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Municipal Bonds: True Bargains or False?

March 16, 2009 – by Richard Band

On one level, munis are certainly cheap,
even after the spirited rally they’ve put on since
mid-December.

Normally, bonds issued by state and
local governments yield less than Treasuries of the
same maturity. Reason: Muni interest is exempt from
federal income tax.

Yet the Bond Buyer Index of long-term municipals recently yielded 5.6%, versus
3.8% for the longest-dated Treasury bond. If yield
were the only consideration, munis would rate a
screaming buy.

A Complex Question

But it’s not that simple. For one thing, the global
financial crisis has driven Treasury yields into the
basement. Investors around the world, in a “flight
to safety,” have piled into Uncle Sam’s paper, even
though our government is issuing enormous amounts
of debt.

Once the panic passes, Treasury yields will
spike — especially as folks recognize the inflationary
impact of all the money the Federal Reserve is
creating to sop up the government’s bonds.

In short, there’s an unreal aspect to Treasury
yields right now. It makes more sense to compare
other investments (such as munis) with their
own history, rather than with Treasuries. By that
yardstick, muni yields aren’t so far out of whack —
only about half a point above their average of the
past five years.

Then there’s the elephant in the room: The risk
of default.

Since 1970, only about 0.1% of munis
have failed to pay principal and interest on schedule.
However, defaults have picked up sharply in the
past 12 months. In 2008, a record $7.5 billion worth
of bonds defaulted.

If the economy remains in the
dumps or worsens, many more munis will run into
financial difficulty. And bond insurance may not
bail out investors, because most of the insurers who
purport to back municipal bonds are themselves on
the ropes.

I’m not particularly worried about most state
governments. But I’m watching the California
budget charade with some unease. Over the long
run, the Golden State can’t hope to balloon its
debt 22% a year (as the new budget contemplates).

Other states whose finances look bleak at the
moment include Michigan, Nevada, Illinois, Ohio,
Florida and New Jersey. Ditto for Puerto Rico. If
you’re a resident of any of these latter jurisdictions,
you should keep an eye on budget developments
at the capitol. A swing toward dramatically higher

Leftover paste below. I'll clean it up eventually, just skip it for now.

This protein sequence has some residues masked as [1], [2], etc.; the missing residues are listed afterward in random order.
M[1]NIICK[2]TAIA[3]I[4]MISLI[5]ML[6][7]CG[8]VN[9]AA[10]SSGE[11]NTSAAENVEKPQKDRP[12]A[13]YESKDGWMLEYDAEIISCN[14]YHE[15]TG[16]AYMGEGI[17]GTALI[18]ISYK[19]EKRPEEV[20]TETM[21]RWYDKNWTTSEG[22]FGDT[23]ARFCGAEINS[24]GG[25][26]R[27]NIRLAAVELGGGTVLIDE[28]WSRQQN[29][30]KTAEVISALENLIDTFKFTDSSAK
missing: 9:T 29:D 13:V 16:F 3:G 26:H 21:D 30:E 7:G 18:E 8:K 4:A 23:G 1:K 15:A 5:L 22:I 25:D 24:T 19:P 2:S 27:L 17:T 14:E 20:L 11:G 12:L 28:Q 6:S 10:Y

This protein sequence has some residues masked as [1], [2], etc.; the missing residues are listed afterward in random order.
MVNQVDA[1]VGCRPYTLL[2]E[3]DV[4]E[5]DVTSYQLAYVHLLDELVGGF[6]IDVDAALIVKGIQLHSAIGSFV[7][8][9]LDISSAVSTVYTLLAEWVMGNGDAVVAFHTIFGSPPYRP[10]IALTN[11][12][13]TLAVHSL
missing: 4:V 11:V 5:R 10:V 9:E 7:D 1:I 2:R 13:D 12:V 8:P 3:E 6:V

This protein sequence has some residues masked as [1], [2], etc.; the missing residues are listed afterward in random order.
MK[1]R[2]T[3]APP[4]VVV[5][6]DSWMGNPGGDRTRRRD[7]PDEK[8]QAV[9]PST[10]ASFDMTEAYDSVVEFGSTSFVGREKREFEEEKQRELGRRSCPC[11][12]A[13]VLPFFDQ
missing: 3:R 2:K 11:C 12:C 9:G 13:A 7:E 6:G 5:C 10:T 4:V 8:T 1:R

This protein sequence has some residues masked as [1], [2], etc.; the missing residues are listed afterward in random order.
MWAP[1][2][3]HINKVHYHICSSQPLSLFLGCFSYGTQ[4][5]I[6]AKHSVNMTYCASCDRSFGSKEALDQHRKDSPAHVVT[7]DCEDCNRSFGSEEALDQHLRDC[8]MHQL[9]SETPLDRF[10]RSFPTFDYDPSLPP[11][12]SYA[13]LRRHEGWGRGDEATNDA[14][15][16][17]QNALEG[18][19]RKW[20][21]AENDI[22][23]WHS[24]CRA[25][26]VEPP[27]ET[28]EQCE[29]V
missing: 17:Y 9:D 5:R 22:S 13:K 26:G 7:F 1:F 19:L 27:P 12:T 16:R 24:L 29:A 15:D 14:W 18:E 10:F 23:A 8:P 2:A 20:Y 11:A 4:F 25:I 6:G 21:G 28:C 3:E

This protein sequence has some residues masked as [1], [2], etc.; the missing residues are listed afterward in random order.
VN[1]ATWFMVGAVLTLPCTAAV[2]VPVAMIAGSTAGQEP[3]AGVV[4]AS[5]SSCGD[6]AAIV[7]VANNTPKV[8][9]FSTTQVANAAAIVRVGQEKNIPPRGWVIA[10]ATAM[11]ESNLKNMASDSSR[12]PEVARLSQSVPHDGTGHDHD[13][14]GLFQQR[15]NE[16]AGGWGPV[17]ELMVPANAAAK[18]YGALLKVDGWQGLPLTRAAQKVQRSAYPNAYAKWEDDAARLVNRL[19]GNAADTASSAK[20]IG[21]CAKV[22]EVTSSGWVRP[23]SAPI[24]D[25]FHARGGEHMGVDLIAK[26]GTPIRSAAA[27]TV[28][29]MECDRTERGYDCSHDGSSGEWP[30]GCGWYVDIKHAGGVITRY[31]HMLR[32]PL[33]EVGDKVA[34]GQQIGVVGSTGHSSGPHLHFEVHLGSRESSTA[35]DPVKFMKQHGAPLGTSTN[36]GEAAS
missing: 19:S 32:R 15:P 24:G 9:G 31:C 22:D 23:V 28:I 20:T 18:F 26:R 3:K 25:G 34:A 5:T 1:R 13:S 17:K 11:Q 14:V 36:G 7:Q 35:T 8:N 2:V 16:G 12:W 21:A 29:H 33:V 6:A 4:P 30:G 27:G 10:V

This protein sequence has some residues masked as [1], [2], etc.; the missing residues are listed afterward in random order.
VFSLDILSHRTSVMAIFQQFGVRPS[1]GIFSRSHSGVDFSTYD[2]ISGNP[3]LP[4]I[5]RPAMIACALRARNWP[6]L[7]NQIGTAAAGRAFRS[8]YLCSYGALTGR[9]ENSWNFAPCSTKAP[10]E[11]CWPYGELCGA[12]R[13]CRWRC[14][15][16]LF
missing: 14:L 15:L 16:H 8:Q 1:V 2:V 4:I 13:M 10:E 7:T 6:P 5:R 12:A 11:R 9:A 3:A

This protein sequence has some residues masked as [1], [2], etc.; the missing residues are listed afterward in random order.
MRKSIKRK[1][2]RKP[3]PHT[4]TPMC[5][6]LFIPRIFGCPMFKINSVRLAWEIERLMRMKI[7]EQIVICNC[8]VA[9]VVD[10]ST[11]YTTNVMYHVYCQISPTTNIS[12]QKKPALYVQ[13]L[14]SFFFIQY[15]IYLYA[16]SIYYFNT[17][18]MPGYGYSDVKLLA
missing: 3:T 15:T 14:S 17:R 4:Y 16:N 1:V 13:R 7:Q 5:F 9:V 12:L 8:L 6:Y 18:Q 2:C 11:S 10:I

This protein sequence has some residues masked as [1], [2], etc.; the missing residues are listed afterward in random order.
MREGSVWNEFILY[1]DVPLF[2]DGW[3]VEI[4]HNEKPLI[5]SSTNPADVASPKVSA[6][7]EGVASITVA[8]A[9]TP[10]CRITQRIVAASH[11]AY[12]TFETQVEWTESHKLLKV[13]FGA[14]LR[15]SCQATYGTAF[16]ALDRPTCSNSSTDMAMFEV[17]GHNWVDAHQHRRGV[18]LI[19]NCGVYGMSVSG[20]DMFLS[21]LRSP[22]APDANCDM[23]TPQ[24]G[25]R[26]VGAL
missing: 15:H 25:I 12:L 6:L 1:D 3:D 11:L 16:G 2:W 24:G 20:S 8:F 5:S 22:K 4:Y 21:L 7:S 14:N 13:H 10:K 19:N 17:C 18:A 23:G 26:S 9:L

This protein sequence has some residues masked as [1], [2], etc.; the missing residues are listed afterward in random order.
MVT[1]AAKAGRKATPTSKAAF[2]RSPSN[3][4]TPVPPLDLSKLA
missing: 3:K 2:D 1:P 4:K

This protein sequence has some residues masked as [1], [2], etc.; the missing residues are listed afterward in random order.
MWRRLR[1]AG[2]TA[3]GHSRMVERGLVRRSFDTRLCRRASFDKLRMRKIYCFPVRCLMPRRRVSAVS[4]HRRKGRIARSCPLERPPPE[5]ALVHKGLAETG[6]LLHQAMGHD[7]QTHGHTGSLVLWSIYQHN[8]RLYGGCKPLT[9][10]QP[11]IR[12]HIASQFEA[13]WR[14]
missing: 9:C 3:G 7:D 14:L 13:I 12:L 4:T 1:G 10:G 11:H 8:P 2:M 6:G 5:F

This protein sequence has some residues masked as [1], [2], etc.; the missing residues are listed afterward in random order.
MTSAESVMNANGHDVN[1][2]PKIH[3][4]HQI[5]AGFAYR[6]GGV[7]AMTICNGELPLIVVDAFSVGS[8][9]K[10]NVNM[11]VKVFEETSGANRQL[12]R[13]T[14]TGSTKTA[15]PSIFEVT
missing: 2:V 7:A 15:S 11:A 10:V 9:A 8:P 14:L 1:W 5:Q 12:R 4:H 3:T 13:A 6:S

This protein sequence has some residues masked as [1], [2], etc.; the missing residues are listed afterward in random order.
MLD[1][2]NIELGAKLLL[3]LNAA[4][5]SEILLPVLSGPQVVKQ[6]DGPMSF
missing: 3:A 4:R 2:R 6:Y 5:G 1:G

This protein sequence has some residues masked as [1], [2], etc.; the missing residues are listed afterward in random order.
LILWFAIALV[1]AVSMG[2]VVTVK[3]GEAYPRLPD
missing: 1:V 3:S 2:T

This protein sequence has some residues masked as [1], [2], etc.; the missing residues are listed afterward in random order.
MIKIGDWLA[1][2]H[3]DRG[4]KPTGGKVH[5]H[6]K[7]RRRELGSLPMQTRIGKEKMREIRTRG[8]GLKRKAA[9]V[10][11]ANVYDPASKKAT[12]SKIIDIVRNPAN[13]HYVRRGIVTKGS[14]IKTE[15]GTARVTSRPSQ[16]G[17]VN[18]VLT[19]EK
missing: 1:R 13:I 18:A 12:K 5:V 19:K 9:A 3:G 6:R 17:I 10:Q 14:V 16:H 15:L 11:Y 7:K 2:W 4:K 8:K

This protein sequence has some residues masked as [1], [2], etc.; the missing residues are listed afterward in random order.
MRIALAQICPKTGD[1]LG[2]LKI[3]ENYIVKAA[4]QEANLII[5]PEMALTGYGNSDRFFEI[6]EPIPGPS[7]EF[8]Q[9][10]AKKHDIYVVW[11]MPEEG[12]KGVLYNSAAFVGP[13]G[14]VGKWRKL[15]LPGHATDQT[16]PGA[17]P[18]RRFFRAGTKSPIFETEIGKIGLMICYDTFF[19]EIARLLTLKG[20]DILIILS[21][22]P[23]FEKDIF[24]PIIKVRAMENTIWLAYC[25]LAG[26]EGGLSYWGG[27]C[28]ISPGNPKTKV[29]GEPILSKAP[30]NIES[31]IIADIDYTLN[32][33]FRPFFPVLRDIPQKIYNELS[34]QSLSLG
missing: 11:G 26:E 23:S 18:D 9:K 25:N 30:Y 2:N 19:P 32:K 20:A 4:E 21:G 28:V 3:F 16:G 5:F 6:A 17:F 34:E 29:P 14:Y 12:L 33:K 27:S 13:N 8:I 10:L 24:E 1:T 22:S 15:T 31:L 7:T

state borrowing could signal rising default risk
down the road.

Of greater immediate concern are the…

Of greater immediate concern are the legions
of “revenue” bonds issued by quasi-state agencies
on behalf of hospitals, colleges, airports and other
self-supporting organizations. As the name implies,
owners of these bonds can’t turn to the taxpayer
for help; principal and interest are paid out of the
organization’s revenues.

Given this added risk, I
would sell any individual revenue bonds issued by
the seven states listed above (or their subdivisions).

Favor Funds Over Single Bonds

More broadly, I think this is a time to avoid
buying individual muni bonds, even from financially
healthy states. Individual munis are always difficult
to sell at a reasonable price, and a dealer’s bid price
(i.e., the price you would get if you decided to sell)
can collapse if an individual issuer hits the skids.

For new money, I suggest tax-exempt mutual
funds instead. With a no-load fund, you can sell
anytime at the fund’s net asset value. This type of
liquidity is precious beyond words in today’s world,
where events from left field can hammer even
seemingly safe investments.

My #1 sponsor of no-load muni funds is
Vanguard. Not only does Vanguard consistently
charge the lowest fees among bond funds, but you
can also rely on the Vanguard management team
to do careful credit analysis on the bonds they
purchase.

At this point, I would favor Vanguard’s national
muni funds, rather than the single-state funds, for
fresh cash. Geographical diversification (safety) is
more important than getting an exemption from
state income tax on your interest.

In addition, I would steer toward intermediate
maturities rather than long-term bonds, just in case
the mania for Treasuries reverses abruptly, with
a spillover effect on long-term munis.

Your Best Best

Vanguard Intermediate-Term Tax-Exempt Fund (VWITX; 800/662-7447, $3,000 minimum), which
features an average maturity of 6.9 years. Current
yield: 3.49%. Monthly distributions.

Munis still have a role to play for investors in the
top federal tax brackets (28% or above). But they’re
not a freebie. Look before you leap.

Richard E. Band, editor of Profitable Investing, is the newsletter world’s #1 authority on investing for low-risk growth. His flagship Total Return Portfolio has tripled in value since its inception in 1990, while taking far less risk than the popular stock market index funds. Through good markets and bad, his recommendations for conservative investors have grown 798% since 1984. For details on how to join Profitable Investing risk-free for six months, click here now.